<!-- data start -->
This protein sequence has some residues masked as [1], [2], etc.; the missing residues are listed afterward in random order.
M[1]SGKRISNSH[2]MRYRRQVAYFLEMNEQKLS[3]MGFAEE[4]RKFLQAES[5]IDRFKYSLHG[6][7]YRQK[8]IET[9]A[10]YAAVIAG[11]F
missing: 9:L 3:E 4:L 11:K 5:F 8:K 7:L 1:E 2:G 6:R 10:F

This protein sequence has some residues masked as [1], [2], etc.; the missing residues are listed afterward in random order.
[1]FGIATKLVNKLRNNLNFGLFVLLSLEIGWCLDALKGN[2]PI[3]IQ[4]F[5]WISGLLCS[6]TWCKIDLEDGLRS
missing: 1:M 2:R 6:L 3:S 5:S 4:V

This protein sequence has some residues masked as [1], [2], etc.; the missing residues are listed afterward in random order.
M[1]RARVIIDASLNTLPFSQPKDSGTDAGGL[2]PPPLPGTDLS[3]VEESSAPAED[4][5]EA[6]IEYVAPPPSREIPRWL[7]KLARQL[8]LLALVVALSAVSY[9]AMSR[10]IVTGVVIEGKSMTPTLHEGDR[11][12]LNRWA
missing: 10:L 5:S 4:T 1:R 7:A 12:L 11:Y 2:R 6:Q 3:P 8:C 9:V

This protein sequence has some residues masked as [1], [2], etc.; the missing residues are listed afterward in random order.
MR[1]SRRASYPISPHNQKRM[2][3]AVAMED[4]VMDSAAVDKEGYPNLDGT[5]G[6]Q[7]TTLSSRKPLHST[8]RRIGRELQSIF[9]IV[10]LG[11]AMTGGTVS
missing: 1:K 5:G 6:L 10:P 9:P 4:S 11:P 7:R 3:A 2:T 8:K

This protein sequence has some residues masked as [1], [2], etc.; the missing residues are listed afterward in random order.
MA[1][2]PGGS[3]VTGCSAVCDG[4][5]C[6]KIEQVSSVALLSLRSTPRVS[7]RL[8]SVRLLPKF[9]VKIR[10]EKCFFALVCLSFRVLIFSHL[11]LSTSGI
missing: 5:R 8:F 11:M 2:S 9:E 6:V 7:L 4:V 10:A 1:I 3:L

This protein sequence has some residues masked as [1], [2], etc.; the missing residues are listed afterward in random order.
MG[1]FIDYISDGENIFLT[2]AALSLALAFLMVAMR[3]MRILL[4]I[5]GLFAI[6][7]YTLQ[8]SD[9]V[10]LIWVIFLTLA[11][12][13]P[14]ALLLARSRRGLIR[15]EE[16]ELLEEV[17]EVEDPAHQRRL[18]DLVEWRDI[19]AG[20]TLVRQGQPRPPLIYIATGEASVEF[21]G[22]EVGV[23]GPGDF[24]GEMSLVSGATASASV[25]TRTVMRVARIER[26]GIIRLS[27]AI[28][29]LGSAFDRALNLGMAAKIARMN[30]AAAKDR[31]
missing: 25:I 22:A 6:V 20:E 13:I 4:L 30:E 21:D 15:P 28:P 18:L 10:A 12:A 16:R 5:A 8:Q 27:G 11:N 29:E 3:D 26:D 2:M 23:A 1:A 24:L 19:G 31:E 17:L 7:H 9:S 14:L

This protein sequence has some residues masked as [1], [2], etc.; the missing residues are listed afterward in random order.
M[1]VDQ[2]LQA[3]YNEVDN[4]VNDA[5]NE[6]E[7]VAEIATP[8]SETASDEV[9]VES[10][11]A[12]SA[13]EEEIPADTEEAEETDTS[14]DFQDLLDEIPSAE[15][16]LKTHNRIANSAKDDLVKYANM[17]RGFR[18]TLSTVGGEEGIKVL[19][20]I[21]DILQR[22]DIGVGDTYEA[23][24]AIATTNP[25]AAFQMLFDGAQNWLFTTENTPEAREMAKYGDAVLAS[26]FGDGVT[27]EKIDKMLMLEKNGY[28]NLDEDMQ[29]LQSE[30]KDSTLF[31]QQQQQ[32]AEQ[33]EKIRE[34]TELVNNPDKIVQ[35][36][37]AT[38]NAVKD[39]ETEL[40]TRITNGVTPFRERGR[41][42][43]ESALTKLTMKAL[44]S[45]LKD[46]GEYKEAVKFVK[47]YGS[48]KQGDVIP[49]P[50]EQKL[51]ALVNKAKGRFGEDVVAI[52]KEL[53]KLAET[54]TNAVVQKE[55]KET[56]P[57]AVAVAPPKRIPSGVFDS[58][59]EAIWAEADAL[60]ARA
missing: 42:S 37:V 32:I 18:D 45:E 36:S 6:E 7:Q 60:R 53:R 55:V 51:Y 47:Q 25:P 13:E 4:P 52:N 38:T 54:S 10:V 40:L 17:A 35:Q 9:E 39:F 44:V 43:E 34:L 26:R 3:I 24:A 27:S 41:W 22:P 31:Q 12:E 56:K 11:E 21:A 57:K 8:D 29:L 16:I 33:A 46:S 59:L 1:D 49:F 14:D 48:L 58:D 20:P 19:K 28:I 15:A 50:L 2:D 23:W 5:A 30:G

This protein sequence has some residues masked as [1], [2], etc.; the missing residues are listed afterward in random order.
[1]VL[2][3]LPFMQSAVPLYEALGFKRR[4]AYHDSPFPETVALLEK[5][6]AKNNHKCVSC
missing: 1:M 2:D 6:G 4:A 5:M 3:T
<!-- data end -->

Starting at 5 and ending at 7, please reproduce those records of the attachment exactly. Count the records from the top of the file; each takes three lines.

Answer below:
This protein sequence has some residues masked as [1], [2], etc.; the missing residues are listed afterward in random order.
MA[1][2]PGGS[3]VTGCSAVCDG[4][5]C[6]KIEQVSSVALLSLRSTPRVS[7]RL[8]SVRLLPKF[9]VKIR[10]EKCFFALVCLSFRVLIFSHL[11]LSTSGI
missing: 5:R 8:F 11:M 2:S 9:E 6:V 7:L 4:V 10:A 1:I 3:L

This protein sequence has some residues masked as [1], [2], etc.; the missing residues are listed afterward in random order.
MG[1]FIDYISDGENIFLT[2]AALSLALAFLMVAMR[3]MRILL[4]I[5]GLFAI[6][7]YTLQ[8]SD[9]V[10]LIWVIFLTLA[11][12][13]P[14]ALLLARSRRGLIR[15]EE[16]ELLEEV[17]EVEDPAHQRRL[18]DLVEWRDI[19]AG[20]TLVRQGQPRPPLIYIATGEASVEF[21]G[22]EVGV[23]GPGDF[24]GEMSLVSGATASASV[25]TRTVMRVARIER[26]GIIRLS[27]AI[28][29]LGSAFDRALNLGMAAKIARMN[30]AAAKDR[31]
missing: 25:I 22:A 6:V 20:E 13:I 4:L 30:E 21:D 15:P 28:P 18:L 10:A 12:A 16:R 5:A 8:Q 27:G 11:N 29:E 3:D 26:D 2:M 23:A 1:A 24:L 19:G 31:E 17:L 7:H 9:S 14:L

This protein sequence has some residues masked as [1], [2], etc.; the missing residues are listed afterward in random order.
M[1]VDQ[2]LQA[3]YNEVDN[4]VNDA[5]NE[6]E[7]VAEIATP[8]SETASDEV[9]VES[10][11]A[12]SA[13]EEEIPADTEEAEETDTS[14]DFQDLLDEIPSAE[15][16]LKTHNRIANSAKDDLVKYANM[17]RGFR[18]TLSTVGGEEGIKVL[19][20]I[21]DILQR[22]DIGVGDTYEA[23][24]AIATTNP[25]AAFQMLFDGAQNWLFTTENTPEAREMAKYGDAVLAS[26]FGDGVT[27]EKIDKMLMLEKNGY[28]NLDEDMQ[29]LQSE[30]KDSTLF[31]QQQQQ[32]AEQ[33]EKIRE[34]TELVNNPDKIVQ[35][36][37]AT[38]NAVKD[39]ETEL[40]TRITNGVTPFRERGR[41][42][43]ESALTKLTMKAL[44]S[45]LKD[46]GEYKEAVKFVK[47]YGS[48]KQGDVIP[49]P[50]EQKL[51]ALVNKAKGRFGEDVVAI[52]KEL[53]KLAET[54]TNAVVQKE[55]KET[56]P[57]AVAVAPPKRIPSGVFDS[58][59]EAIWAEADAL[60]ARA
missing: 42:S 37:V 32:I 18:D 45:E 36:S 6:E 7:Q 60:R 53:R 55:V 51:Y 47:Q 25:P 13:E 4:P 52:N 38:T 54:S 10:V 40:L 17:A 35:Q 9:E 39:F 44:V 43:E 34:L 26:R 3:I 24:A 27:S 41:W 22:P 31:Q 12:E 56:K 11:E 21:A 57:K 8:D 29:L 16:I 33:A 46:S 59:L 1:D 49:F 14:D 48:L 58:D 20:P 19:K 28:I 15:A 50:L 2:D 23:W 5:A 30:G